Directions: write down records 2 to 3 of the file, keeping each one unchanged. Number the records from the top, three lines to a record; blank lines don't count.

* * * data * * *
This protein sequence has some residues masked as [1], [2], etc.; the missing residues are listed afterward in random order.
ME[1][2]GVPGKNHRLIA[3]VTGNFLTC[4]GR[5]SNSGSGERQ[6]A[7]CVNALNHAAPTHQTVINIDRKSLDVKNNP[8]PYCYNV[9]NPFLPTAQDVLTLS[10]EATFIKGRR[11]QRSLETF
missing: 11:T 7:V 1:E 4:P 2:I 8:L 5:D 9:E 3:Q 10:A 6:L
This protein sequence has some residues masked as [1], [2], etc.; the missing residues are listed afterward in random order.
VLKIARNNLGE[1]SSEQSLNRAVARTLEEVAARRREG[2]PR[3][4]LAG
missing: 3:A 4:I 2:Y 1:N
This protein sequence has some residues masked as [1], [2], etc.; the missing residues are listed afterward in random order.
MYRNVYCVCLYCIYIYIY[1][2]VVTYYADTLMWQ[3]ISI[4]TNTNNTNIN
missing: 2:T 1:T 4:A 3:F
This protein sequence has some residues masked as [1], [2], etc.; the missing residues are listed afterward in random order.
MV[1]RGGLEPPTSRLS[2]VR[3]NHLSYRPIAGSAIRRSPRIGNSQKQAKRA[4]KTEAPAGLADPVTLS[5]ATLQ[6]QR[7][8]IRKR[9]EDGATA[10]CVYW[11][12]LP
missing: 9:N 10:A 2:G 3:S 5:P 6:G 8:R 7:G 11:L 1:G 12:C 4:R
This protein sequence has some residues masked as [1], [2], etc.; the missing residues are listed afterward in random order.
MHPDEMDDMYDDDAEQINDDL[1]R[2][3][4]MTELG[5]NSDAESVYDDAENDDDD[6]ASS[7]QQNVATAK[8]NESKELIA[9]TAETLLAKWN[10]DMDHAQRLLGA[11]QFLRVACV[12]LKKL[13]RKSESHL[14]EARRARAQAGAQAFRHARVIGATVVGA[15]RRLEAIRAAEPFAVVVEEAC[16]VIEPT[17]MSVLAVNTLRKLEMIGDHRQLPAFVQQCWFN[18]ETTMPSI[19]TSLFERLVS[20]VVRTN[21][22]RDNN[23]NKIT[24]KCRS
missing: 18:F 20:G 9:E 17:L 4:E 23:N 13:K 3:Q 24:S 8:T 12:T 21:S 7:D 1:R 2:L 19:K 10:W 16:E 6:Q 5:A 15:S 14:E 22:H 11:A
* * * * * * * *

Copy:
This protein sequence has some residues masked as [1], [2], etc.; the missing residues are listed afterward in random order.
VLKIARNNLGE[1]SSEQSLNRAVARTLEEVAARRREG[2]PR[3][4]LAG
missing: 3:A 4:I 2:Y 1:N
This protein sequence has some residues masked as [1], [2], etc.; the missing residues are listed afterward in random order.
MYRNVYCVCLYCIYIYIY[1][2]VVTYYADTLMWQ[3]ISI[4]TNTNNTNIN
missing: 2:T 1:T 4:A 3:F